Nichelle Nichols, who broke down barriers for Black women in Hollywood as Lt. Uhura on the original “Star Trek” television series, has died at the age of 89.
According to her son Kyle Johnson, Nichols died on Saturday in Silver City, New Mexico.
“Nichelle Nichols, my mother, died last night of natural causes. Her light, like the newly visible ancient galaxies, will reside on for us and for future generations to recognize, learn from, and be influenced by “On Sunday, Johnson posted on her official Facebook page. “Hers was a well-lived life and, as such, a model for us all.
Nichols’ role in the 1966-1969 series earned her a lifelong sense of prominence among the series’ ardent fans, known as Trekkers and Trekkies. It also earned her accolades for breaking barriers that had restricted Black women to acting roles as servants, and it featured an unprecedented inter-racial- racial on-screen kiss with co-star William Shatner.
“I am so sorry to hear about Nichelle’s passing,” Shatner tweeted on Sunday. She was a lovely woman who played a commendable character who did so much to redefine social issues in the United States and around the world.”
Nichols’ influence extended far beyond her instant co-stars, with numerous others in the “Star Trek” community tweeting their condolences.
Nichols “made room for so many of us,” said Celia Rose Gooding, who plays Uhura in “Star Trek: Strange New Worlds.” She served as a reminder that we can not only reach the stars but that our influence is critical to their survival. Forget about shaking the table; she made it.”
On September 8, 1966, NBC aired the first episode of “Star Trek.” Its multicultural, multiethnic cast was creator Gene Roddenberry’s message to viewers that human diversity would be completely recognized in the distant future — the 23rd century.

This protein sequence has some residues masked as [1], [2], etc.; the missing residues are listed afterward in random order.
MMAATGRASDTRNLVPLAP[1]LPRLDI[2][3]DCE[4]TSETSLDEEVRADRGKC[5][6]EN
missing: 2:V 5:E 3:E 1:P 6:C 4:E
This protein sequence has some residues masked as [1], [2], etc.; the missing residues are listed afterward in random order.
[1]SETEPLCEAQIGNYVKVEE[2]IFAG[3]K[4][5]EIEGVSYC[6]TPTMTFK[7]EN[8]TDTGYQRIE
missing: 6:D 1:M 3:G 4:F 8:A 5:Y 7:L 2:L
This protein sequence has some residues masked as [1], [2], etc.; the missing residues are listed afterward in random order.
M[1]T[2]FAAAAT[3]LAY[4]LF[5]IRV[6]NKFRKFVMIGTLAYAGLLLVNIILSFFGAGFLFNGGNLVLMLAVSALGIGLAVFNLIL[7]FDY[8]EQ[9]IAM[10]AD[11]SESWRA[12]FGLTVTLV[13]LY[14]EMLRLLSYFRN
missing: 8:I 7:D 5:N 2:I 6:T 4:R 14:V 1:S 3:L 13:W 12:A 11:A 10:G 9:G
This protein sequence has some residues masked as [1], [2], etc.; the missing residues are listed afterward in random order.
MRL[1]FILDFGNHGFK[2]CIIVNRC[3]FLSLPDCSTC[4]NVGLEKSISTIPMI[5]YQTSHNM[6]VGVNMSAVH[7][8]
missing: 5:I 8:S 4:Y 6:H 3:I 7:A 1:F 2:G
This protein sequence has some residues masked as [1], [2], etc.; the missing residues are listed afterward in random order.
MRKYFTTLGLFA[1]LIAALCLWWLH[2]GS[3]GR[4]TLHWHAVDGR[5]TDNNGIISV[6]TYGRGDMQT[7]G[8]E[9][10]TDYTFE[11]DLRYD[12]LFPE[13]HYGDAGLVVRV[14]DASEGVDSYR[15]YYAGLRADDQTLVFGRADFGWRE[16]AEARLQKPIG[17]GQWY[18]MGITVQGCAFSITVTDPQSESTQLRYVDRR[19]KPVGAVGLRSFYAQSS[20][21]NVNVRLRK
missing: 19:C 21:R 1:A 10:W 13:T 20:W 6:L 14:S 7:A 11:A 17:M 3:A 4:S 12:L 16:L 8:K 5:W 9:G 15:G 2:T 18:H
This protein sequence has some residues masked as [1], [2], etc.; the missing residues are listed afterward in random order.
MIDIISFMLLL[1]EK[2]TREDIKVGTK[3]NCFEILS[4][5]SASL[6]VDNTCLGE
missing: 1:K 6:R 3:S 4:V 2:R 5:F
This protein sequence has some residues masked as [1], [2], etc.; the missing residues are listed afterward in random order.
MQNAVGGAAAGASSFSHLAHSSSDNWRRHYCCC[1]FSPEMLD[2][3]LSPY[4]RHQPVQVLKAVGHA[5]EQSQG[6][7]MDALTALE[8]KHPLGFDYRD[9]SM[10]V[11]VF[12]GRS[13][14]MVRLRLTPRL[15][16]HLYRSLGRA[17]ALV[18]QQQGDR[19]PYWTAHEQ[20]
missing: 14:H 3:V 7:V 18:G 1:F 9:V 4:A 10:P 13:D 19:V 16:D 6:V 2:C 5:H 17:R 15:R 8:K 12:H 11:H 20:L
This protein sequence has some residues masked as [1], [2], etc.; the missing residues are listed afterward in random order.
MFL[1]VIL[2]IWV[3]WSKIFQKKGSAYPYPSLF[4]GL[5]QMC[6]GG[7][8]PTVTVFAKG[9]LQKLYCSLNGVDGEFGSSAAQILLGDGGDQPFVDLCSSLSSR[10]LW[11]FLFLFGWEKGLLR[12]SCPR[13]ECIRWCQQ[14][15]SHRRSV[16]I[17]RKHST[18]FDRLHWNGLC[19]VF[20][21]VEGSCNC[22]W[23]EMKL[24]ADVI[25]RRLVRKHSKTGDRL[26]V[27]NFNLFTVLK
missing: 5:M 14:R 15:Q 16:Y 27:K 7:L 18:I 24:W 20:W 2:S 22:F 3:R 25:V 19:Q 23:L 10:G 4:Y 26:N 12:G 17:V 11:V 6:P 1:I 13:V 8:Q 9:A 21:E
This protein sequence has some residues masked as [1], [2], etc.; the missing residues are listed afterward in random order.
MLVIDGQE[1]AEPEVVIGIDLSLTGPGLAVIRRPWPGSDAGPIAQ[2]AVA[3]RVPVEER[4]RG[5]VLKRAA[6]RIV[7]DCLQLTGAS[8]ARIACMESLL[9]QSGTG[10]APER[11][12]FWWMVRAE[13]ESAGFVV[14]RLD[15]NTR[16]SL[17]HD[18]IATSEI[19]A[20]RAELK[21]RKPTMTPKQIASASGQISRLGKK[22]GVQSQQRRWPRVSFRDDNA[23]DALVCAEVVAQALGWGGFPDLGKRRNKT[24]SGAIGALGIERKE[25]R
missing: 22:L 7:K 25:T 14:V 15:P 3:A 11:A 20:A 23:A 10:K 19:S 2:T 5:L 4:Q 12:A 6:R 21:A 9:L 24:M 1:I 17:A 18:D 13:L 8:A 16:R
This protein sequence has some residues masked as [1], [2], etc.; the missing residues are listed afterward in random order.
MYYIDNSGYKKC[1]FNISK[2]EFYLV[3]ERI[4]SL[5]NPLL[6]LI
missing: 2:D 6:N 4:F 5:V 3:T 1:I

“I believe that many individuals took it into one‘s hearts that what had been said on television at the time was a cause to cheer,” Nichols said in 1992 when the Smithsonian Institution held a “Star Trek” exhibit.
She frequently mentioned how Martin Luther King Jr. was a fan of the show and commended her performance. She met him at a civil rights rally in 1967, shortly after deciding not to return for the show’s second season.
Nichols was a regular at “Star Trek” conventions and events well into her 80s, but her schedule became more limited after her son announced that she had advanced dementia in 2018.
Nichols was placed in a court conservatorship under the supervision of her son Johnson, who claimed that her mental decline rendered her unable to handle her affairs or make public showings.
Some, including Nichols’ supervisors and her friend, film producer and actor Angelique Fawcett, raised objections to the conservatorship and demanded greater access to Nichols as well as records of Johnson’s financial and other transactions on her behalf.
Her name was occasionally mentioned at courthouse rallies calling for Britney Spears’ release of her own conservatorship.